Abandoned Cadences

Updated: Feb 17


The failure to realize an implied authentic cadence by eliminating the cadential dominant in root position or by inverting that harmony before its resolution.

by William Caplin

Essentials about the abandoned cadence

Main Facts

  • The Abandoned cadence is one of three cadential deviations along with the deceptive cadence and the evaded cadence. These cadential deviations are most commonly used to extend cadential function.

  • Though much less dramatic than the "evaded cadence" the abandoned cadence is appropriate to be used in subordinate themes.

  • With the abandoned cadence, the cadential progression loses its sense of direction, and music tends to wander off before rechannelling into another cadential progression.

  • A cadential deviation can be used to confirm a development key.

  • The focus of the abandoned cadence is the dominant chord.

The dominant chord can be undermined by means of:

  1. Being placed originally in a first or second inversion -weak-

  2. Inverting it after being placed in root position -weakened-

  3. Being omitted altogether -omitted-

Dominant chord undermining

Evaded Cadence VS Abandoned Cadence

Evaded Cadence VS Abandoned Cadence

Examples from literature

This is Beethoven Violin Sonata Op. 12 No 3 first movement bars 7 & 8 where you can see how the dominant chord is "diluted" and contributes to the "Abandoned cadence"

In this example it is clear where the conclusive ending should have been. Therefore, we can talk about an "Abandoned Proper".

Below, two segments of the same piece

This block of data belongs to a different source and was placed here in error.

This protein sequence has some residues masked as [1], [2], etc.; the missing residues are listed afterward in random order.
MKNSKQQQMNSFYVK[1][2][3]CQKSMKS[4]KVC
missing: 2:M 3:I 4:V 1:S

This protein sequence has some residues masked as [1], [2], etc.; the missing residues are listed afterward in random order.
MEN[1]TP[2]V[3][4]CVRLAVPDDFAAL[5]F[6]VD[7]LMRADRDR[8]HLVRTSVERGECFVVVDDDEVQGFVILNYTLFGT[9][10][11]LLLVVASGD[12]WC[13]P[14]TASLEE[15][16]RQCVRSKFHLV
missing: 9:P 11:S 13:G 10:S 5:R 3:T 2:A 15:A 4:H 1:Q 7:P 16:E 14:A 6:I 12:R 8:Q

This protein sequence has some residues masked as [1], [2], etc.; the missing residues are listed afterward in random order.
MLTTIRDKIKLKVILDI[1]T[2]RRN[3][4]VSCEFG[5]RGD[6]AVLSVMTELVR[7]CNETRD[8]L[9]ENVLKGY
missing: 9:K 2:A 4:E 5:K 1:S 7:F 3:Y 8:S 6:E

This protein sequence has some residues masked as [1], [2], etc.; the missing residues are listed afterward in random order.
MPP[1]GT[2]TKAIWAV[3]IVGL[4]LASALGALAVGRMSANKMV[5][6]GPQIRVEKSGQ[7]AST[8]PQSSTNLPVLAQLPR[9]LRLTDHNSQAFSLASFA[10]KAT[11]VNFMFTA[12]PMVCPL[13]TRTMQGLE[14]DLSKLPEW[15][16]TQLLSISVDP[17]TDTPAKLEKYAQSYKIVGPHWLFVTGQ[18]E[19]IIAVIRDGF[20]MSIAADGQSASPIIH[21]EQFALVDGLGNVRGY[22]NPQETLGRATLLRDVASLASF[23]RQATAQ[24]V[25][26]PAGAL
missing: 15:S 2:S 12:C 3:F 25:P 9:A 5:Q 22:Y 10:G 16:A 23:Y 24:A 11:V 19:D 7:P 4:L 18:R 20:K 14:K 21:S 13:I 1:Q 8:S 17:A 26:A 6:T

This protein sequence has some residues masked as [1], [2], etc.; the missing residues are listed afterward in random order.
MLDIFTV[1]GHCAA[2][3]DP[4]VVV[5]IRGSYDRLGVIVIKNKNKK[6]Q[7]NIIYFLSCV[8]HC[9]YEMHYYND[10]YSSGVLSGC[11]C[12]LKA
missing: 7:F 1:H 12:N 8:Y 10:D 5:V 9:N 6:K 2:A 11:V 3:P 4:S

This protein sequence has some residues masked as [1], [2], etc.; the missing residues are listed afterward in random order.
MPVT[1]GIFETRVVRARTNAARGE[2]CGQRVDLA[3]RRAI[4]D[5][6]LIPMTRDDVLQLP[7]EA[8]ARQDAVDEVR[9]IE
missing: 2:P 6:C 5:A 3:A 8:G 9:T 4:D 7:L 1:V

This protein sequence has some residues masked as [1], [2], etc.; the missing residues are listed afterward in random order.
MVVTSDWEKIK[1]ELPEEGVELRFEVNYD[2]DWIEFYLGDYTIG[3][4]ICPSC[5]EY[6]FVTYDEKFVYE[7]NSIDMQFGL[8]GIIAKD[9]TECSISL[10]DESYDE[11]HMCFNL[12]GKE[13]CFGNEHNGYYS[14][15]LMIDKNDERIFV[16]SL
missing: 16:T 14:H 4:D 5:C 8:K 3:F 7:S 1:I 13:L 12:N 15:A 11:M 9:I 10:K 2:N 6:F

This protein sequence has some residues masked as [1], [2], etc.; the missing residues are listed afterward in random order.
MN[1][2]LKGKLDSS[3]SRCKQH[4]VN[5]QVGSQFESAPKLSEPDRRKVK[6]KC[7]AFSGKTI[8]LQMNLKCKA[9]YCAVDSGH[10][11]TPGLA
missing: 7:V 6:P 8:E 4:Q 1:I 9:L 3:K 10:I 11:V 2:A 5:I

Beethoven Op. 12 No 3, first movement, bars 6 to 8

Beethoven Op. 12 No 3, first movement, bars 9 to 14

In this example, we can see how the material from the beginning, first played by the piano, comes back now to be played by the violin. The "one more time technique", though strongly related to the concept of "evaded cadences", can also be used after "deceptive cadences" and "abandoned cadences".

In other cases, we can clearly state a cadential progression is abandoned but we find it impossible to define the precise moment of "denied arrival". Instead, the abandoned cadential progression is immediately followed by a new cadential one -which certainly brings cadential closure-. We can also find cases in which the abandoned cadence is followed by tonic prolongation leading finally to a cadential progression. The phrase might even end in HC after a PAC was promised and then abandoned.

What can you find after an abandoned cadence?

In the example below, we can see how the whole ECP is abandoned. An expanded cadential progression can become "abandonic" as a whole by means of gradually but sustainably diluting the tendency towards resolution. First by inverting the IV then by inverting the V leading to using the I as a passing chord towards an HC. [See example 5.14 page 144 William Caplin's Classic Forms, for a full and in-depth musical analysis of this first theme]


When we label abandoned cadence, we normally back up the idea on the dominant being inverted. Nevertheless, sometimes happens that the root position dominant moves to V24 before proceeding to I6 to create an EVASION. In William Caplin's Classical forms e.g. 9.3 p. 269, we can see how the V24 can be understood as an embellishment of a root position dominant. This 7th -Db- is used as a passing note towards Do. [for full and in-depth analysis of the aforementioned theme please check the book]

For more examples, check William Caplin's Classical Forms book. This summary means to orientate my students in the reading of Caplin's book. I recommend the analysis of examples 12.6, 12.17, 13.16, 14.15c and 18.15 in the book. Caplin explains with a great level of in-depth how the abandoned cadences are manifested within the examples in literature.

I strongly recommend the purchasing of the book to follow my lessons on music analysis.

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